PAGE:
I have recently made some covered urns that could be used as cookie jars, but are not intended for use at all.  I am also an art college grad.  So am I an artist or an artisan?  I usually think of myself as a person who makes things, not an artist or a craftswoman.

 

Cynthia



#32 LeeU

LeeU

    Advanced Member

  • Members
  • PipPipPip
  • 594 posts
  • LocationNew Hampshire

Posted 06 April 2017 - 08:47 PM

"Art is the early warning sign of the culture." (Richard Carlyon professor emeritus/deceased School of ARTS/VCU)

 

Probably my favorite quote about what art is. We're rapidly yanking money out from under the NEA, dismantling art education and killing off opportunities for people to pursue training and education in crafts/craftmanship. Yep---early warning signs. 


Lee Ustinich

 

 

 

 

 

#33 Pres

Pres

    Retired Art Teacher

  • Moderators
  • 3,179 posts
  • LocationCentral, PA

Posted 06 April 2017 - 09:10 PM

Anthropology 101,  Lee.

 

 

best,

Pres


Simply retired teacher, not dead, living the dream. on and on and. . . . on. . . . http://picworkspottery.blogspot.com/

#34 Marc McMillan

Marc McMillan

    Advanced Member

  • Members
  • PipPipPip
  • 153 posts
  • LocationDublin, ca

Posted 07 April 2017 - 09:28 AM

I always remember the following quote when this question comes up. I often find it interesting what other people call us. I have a friend who is a painter. She refers to what I do as art. Others who only buy "art" would more likely call me a potter....or craftsman. If I were to take the quote as a truism then looking at this forum and the discussion surrounding all facets of this art it would be hard to conclude we all don't work with our heart. Therefore, we are artists all.
 
 
β€œHe who works with his hands is a laborer.
He who works with his hands and his head is a craftsman.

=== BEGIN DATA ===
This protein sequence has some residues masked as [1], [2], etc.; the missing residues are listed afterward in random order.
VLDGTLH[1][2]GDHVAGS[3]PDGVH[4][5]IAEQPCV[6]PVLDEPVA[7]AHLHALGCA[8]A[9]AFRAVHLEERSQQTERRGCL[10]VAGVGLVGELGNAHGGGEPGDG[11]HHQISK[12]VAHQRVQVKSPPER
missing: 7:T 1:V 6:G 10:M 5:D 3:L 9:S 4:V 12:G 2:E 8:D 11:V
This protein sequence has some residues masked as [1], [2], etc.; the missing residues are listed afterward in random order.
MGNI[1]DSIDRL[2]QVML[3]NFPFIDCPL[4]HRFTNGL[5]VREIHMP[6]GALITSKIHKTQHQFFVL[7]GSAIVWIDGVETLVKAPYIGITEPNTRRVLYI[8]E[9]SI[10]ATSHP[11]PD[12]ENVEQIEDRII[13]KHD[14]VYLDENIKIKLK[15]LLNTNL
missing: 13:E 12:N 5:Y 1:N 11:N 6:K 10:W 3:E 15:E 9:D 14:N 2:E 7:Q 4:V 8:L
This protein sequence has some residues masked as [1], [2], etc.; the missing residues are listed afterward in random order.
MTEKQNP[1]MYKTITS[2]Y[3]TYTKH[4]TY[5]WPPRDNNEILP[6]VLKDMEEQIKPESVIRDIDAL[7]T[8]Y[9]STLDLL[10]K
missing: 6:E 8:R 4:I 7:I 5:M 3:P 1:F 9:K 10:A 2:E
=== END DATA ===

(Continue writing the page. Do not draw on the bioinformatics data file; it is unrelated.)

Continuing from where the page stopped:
He who works with his hands and his head and his heart is an artist.”
― Francis of Assisi


#35 Marcia Selsor

Marcia Selsor

    Professor Emerita, MSU-Billings

  • Members
  • PipPipPip
  • 6,347 posts
  • LocationRed Lodge, Montana

Posted 10 April 2017 - 07:40 AM

Marshall McLuhan wrote that art is what you can get away with.
 
Picasso designed...well, just about everything.  But when he designed an etching, someone else made that etching plate and printed it.  That someone else was, without a doubt, practicing a craft.  Same with the carvers who made marble statues from clay prototypes.  No one would argue that Picasso was an artist (except those who dislike his work).
 
I have recently made some covered urns that could be used as cookie jars, but are not intended for use at all.  I am also an art college grad.  So am I an artist or an artisan?  I usually think of myself as a person who makes things, not an artist or a craftswoman.
 
Cynthia

I took a course in Art School , The Psychology of Creativity. Great class.It was offered in combination with the students from the Music Academy in Phila. Marshall McLulan's "The Medium is the Message" was the text.-'60s

Marcia
Marcia Selsor, Professor Emerita,Montana State University-Billings
[http://www.marciaselsorstudio.com




0 user(s) are reading this topic

0 members, 0 guests, 0 anonymous users